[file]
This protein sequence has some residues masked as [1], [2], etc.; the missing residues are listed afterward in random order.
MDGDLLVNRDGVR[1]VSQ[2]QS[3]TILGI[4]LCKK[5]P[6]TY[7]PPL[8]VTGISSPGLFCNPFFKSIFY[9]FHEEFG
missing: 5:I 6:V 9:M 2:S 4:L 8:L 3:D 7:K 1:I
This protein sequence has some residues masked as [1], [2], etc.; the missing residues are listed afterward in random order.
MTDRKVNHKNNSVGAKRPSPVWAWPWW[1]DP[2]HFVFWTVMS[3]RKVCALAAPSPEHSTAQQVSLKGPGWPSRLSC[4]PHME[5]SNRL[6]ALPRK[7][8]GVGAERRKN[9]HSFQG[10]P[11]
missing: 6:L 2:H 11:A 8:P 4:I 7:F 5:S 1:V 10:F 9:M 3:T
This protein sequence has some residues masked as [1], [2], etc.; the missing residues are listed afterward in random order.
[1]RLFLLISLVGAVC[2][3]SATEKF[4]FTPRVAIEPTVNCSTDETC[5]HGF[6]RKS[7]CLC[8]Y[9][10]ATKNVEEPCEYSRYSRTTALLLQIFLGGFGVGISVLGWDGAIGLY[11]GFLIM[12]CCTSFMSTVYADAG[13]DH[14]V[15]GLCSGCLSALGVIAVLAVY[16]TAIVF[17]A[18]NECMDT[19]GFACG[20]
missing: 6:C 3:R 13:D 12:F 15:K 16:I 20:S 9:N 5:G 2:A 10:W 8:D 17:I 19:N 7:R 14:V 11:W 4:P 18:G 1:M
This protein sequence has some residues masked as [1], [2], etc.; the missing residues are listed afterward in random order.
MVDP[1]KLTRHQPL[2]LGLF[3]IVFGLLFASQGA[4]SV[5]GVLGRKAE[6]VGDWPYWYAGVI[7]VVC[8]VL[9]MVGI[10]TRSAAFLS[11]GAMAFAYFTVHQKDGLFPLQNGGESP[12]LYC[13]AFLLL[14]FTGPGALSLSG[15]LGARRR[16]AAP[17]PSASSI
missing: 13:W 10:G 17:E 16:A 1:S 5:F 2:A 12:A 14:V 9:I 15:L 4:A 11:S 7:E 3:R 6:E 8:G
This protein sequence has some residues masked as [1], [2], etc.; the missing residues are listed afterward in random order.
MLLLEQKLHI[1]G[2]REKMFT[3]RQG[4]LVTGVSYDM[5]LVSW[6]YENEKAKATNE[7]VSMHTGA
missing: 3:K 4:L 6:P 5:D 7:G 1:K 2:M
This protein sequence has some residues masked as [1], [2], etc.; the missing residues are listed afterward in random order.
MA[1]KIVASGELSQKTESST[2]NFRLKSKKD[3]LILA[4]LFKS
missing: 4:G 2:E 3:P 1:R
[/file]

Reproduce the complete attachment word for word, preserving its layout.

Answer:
This protein sequence has some residues masked as [1], [2], etc.; the missing residues are listed afterward in random order.
MDGDLLVNRDGVR[1]VSQ[2]QS[3]TILGI[4]LCKK[5]P[6]TY[7]PPL[8]VTGISSPGLFCNPFFKSIFY[9]FHEEFG
missing: 5:I 6:V 9:M 2:S 4:L 8:L 3:D 7:K 1:I
This protein sequence has some residues masked as [1], [2], etc.; the missing residues are listed afterward in random order.
MTDRKVNHKNNSVGAKRPSPVWAWPWW[1]DP[2]HFVFWTVMS[3]RKVCALAAPSPEHSTAQQVSLKGPGWPSRLSC[4]PHME[5]SNRL[6]ALPRK[7][8]GVGAERRKN[9]HSFQG[10]P[11]
missing: 6:L 2:H 11:A 8:P 4:I 7:F 5:S 1:V 10:F 9:M 3:T
This protein sequence has some residues masked as [1], [2], etc.; the missing residues are listed afterward in random order.
[1]RLFLLISLVGAVC[2][3]SATEKF[4]FTPRVAIEPTVNCSTDETC[5]HGF[6]RKS[7]CLC[8]Y[9][10]ATKNVEEPCEYSRYSRTTALLLQIFLGGFGVGISVLGWDGAIGLY[11]GFLIM[12]CCTSFMSTVYADAG[13]DH[14]V[15]GLCSGCLSALGVIAVLAVY[16]TAIVF[17]A[18]NECMDT[19]GFACG[20]
missing: 6:C 3:R 13:D 12:F 15:K 16:I 20:S 9:N 5:G 2:A 10:W 8:D 17:I 19:N 7:R 14:V 11:W 4:P 18:G 1:M
This protein sequence has some residues masked as [1], [2], etc.; the missing residues are listed afterward in random order.
MVDP[1]KLTRHQPL[2]LGLF[3]IVFGLLFASQGA[4]SV[5]GVLGRKAE[6]VGDWPYWYAGVI[7]VVC[8]VL[9]MVGI[10]TRSAAFLS[11]GAMAFAYFTVHQKDGLFPLQNGGESP[12]LYC[13]AFLLL[14]FTGPGALSLSG[15]LGARRR[16]AAP[17]PSASSI
missing: 13:W 10:G 17:E 16:A 1:S 5:F 2:A 12:A 14:V 9:I 15:L 4:A 11:S 7:E 3:R 6:E 8:G
This protein sequence has some residues masked as [1], [2], etc.; the missing residues are listed afterward in random order.
MLLLEQKLHI[1]G[2]REKMFT[3]RQG[4]LVTGVSYDM[5]LVSW[6]YENEKAKATNE[7]VSMHTGA
missing: 3:K 4:L 6:P 5:D 7:G 1:K 2:M
This protein sequence has some residues masked as [1], [2], etc.; the missing residues are listed afterward in random order.
MA[1]KIVASGELSQKTESST[2]NFRLKSKKD[3]LILA[4]LFKS
missing: 4:G 2:E 3:P 1:R